“I think you set your expectations a little high.”
You went to the movies with a friend to see a new comedy that came out. After the movie, your friend says she was disappointed. You agree that there were some problems with the movie, but you didn't really expect it to be very good going in. You enjoyed it, so you tell your friend this.
I think you set your expectations a little high.
Your "expectations" are your ideas about how good or bad something is supposed to be. We use the phrase "set one's expectations" to describe choosing or deciding what your expectations will be:
If you set your expectations low, you won't be disappointed.
You can also use the phrase "set expectations" to describe communicating your expectations to other people, like your employees or your children:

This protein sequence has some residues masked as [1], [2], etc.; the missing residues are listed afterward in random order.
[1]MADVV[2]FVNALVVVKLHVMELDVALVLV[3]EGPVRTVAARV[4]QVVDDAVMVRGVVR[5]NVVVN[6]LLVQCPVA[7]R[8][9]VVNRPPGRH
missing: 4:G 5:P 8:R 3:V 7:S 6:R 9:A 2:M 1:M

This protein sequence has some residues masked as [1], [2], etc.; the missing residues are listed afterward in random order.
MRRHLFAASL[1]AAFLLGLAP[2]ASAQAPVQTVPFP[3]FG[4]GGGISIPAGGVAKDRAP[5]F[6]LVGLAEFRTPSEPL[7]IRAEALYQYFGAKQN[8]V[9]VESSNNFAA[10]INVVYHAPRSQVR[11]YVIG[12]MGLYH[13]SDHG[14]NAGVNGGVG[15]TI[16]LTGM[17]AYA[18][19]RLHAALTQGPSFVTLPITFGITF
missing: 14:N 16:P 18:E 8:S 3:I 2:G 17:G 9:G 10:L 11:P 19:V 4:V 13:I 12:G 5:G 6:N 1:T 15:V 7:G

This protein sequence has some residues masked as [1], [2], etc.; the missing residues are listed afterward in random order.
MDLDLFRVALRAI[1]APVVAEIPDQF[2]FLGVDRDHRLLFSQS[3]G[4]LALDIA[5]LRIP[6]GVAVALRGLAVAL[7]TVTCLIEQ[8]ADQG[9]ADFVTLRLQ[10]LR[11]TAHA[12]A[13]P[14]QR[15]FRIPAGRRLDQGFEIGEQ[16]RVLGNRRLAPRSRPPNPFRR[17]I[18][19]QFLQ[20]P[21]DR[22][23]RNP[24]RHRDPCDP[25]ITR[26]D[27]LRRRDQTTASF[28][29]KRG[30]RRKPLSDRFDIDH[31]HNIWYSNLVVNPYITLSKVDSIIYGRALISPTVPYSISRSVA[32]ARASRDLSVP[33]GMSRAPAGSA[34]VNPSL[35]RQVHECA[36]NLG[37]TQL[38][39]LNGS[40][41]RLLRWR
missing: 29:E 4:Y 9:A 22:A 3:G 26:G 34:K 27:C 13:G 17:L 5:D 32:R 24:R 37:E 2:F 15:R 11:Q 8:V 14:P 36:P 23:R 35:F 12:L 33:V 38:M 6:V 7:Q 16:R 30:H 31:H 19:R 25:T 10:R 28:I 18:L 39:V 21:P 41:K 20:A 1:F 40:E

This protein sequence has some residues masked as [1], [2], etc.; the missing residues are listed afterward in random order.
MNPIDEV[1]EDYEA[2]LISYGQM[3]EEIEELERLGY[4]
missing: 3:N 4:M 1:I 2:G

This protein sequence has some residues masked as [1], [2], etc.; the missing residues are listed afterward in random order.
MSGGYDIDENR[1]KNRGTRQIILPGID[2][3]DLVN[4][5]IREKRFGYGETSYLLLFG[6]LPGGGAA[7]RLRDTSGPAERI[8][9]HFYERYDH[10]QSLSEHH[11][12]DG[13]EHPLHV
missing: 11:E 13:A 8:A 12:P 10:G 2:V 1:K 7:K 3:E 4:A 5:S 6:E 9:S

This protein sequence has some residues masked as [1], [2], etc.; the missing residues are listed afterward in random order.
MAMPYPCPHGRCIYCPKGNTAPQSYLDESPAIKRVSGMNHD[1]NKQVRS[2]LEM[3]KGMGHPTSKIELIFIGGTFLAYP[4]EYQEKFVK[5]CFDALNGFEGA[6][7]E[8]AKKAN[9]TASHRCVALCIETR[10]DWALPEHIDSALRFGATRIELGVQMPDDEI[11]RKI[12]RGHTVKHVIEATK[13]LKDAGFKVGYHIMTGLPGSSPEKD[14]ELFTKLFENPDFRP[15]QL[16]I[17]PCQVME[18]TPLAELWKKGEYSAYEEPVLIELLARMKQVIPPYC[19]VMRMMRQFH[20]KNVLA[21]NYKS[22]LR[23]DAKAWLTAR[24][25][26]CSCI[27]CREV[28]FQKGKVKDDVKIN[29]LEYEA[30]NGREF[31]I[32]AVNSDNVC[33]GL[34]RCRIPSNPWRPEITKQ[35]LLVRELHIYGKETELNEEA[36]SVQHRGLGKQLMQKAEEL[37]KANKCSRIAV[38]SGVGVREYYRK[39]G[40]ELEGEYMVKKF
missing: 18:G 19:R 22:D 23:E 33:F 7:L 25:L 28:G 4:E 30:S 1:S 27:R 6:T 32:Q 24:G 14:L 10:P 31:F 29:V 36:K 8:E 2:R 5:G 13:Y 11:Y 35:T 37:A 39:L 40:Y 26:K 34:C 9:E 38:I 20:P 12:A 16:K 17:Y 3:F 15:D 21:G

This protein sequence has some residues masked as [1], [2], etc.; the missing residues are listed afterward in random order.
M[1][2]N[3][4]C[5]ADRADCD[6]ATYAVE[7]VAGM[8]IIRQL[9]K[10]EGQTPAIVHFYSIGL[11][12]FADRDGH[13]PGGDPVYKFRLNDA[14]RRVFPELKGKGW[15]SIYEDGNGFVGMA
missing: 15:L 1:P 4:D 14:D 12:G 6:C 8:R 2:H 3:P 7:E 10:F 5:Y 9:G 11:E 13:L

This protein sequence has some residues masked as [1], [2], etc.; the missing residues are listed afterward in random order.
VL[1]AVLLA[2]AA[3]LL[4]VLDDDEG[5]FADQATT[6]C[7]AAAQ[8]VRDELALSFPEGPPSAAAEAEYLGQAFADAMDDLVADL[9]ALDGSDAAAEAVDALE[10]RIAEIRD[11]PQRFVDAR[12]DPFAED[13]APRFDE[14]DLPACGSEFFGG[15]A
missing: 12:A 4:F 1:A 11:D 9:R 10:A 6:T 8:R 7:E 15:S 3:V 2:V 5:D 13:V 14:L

I've always tried to set high expectations for my children and encourage them to pursue their dreams.
As a manager, you're the one responsible for setting your staff's expectations.
When you expect that something is going to be good, you "have high expectations". When you think that something will be bad, you "have low expectations".
You also use the phrase "raise (one's) expectations" to describe making your expectations higher than before. "Lower (one's) expectations" has the opposite meaning.
When you describe something as "a little ___", it actually means "a little too much". For example, if a woman is trying to decide whether to go out with an old man, she can say:
He's a little old.
This means "He's a little too old for me to date."